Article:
Military Access and Status of Forces Agreements: US license for impunity

The general outrage over the transfer from Philippine custody to the US embassy of a convicted US serviceman Daniel Smith who raped a Filipina in 2005 is a direct example of the social costs of US military presence under the Visiting Forces Agreement. The violations of national sovereignty and territorial integrity of the country is aggravated by the US policy and practice of shielding its troops from criminal prosecution or jurisdiction under the host's judicial processes and system. The US resorts to blackmail when it suspended the Balikatan joint war exercises over the custody issue. When the Philippine president Gloria Arroyo and her functionaries relented, the US immediately announced the resumption of the war exercises.

Access agreements and status of forces agreements (SOFA), such as the VFA, have become increasingly important as US forces and bases have been reconfigured and plans to downsize its forces in the region are underway. In South Korea, Japan, the Philippines, Malaysia, Singapore, Thailand, Indonesia, and Australia, access to key host nation facilities, ports and airfields are critical to the US security objectives in the Asia-Pacific.

Access in lieu of bases

For the past three years (2003-2005), there has been an average of around 390,000 overseas US troops deployed around the world. This number is double that of the previous decade where overseas troops have been lowest (1993-2002) and is at levels similar to 1970-1992[1]. For the same period, the US has negotiated 20 treaties and/or agreements covering military deployment and personnel through Status of Forces agreements (SOFA), Mutual Logistic Support (MLSA) and/or Access and Cross-Servicing agreements (ACSA).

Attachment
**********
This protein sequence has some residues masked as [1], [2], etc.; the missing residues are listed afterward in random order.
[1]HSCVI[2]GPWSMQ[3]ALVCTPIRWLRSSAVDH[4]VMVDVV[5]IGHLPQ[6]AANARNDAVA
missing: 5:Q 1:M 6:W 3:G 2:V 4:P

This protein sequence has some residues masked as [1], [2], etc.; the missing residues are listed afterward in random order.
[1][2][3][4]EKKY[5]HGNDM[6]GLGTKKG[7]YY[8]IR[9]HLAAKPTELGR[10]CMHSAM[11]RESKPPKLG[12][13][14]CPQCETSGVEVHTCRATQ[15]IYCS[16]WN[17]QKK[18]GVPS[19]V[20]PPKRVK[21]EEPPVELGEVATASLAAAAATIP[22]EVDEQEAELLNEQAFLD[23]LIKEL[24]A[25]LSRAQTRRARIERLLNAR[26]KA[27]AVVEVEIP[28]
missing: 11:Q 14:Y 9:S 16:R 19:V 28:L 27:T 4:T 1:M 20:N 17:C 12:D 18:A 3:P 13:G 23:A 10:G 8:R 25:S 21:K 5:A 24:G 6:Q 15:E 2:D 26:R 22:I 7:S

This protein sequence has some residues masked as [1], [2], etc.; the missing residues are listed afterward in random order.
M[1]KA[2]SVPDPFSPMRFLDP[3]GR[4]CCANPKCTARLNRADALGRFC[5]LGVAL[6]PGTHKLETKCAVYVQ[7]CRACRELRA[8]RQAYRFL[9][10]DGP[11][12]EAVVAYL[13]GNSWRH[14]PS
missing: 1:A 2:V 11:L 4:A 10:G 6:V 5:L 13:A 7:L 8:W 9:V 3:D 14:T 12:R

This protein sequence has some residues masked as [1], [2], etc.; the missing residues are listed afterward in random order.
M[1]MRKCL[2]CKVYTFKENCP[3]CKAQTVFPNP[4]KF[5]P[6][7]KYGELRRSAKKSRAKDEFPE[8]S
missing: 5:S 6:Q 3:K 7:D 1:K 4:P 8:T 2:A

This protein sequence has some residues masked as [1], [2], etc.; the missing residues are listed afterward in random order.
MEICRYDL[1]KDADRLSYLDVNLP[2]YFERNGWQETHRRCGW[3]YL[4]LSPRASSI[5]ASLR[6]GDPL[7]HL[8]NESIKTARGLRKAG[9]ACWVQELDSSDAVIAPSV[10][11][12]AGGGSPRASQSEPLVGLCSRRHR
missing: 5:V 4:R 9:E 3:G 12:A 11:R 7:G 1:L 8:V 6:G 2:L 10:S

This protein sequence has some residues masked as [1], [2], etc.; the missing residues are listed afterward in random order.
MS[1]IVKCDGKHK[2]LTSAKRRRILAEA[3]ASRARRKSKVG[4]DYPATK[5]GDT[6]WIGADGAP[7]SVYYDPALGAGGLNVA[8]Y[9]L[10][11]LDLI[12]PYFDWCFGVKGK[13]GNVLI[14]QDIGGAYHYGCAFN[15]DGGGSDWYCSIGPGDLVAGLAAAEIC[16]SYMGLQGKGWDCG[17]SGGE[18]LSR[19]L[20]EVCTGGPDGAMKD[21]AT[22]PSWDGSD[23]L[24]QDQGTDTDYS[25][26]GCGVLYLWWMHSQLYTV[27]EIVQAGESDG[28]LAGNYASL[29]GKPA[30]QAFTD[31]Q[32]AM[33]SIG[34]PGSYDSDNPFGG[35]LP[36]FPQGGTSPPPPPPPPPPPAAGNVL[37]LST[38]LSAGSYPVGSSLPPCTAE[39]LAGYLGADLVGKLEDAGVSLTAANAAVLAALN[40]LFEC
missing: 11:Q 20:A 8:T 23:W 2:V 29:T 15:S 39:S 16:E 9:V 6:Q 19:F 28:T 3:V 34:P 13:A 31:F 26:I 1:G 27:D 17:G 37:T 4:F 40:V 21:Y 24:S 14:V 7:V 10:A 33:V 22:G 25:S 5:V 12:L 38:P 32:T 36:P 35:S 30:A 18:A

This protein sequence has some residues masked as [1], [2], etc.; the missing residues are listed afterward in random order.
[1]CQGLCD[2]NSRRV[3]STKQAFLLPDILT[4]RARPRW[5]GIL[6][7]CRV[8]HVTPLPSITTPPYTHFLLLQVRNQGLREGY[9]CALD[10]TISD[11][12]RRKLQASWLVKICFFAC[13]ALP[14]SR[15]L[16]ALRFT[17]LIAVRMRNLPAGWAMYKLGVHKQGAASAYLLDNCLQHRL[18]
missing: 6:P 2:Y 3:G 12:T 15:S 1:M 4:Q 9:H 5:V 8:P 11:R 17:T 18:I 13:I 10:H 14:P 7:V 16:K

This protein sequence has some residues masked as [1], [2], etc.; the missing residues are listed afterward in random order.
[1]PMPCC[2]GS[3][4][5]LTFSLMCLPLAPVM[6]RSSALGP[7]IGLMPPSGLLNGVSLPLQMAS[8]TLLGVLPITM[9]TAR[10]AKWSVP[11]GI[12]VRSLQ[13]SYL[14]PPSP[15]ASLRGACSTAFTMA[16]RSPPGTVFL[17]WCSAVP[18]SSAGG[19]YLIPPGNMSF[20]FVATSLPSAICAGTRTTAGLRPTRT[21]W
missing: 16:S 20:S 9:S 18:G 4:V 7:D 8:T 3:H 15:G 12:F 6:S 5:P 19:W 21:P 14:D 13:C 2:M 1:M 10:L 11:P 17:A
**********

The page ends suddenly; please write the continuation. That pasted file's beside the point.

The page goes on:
In contrast, in the previous decade (1993-2002) where US troop deployments have been reduced, there were 62 such treaties/agreements that were inked between the US and other countries, either by adding on access and cross-servicing and status of forces sections to existing agreements or inking new pacts. In all, the US has military, logistics and status agreements with at least 129 countries as of 2005[2].

Table 1. Access and Status of Forces treaties by the US and
Historical deployments of the US military

Overseas deployment752686462249212277389026
Overseas Bases886830800769

Two things are noteworthy: the reduction of US overseas military deployments during 1993-2002 and the closure of some of its bases were offset by the increased access due to the SOFA/ACSA/MLSA treaties negotiated during that period. More of these access and status of forces treaties are still being negotiated by the US with other countries until the present.

In the absence of a physical base, the US inked more than 80 bilateral agreements since 1992 to provide it with a range of access and status of forces agreements that it can call on depending on the need of the situation. In addition, through its use of advanced military technology, the US can apply greater amounts of military force over greater distances in shorter periods of time.

The number of troops stationed overseas has been reduced by more frequent but shorter deployment of troops. Advances in transportation, communications and military technology have maintained the productivity and effectiveness of overseas bases despite the relative reduction in numbers.

Coupled with the US bases in some countries, visiting forces agreements allow additional routine exercises, training and ship visits. Changi Naval Station in Singapore allows US naval combatants and include a pier which can accommodate US aircraft carriers. Thailand is an important refueling and transit point for operations in the Indian Ocean and the Arabian Gulf. Australia has long provided key access to facilities for US unilateral and combined exercises. The US makes 60-80 port calls per year to Hong Kong for minor maintenance and repair of transiting ships.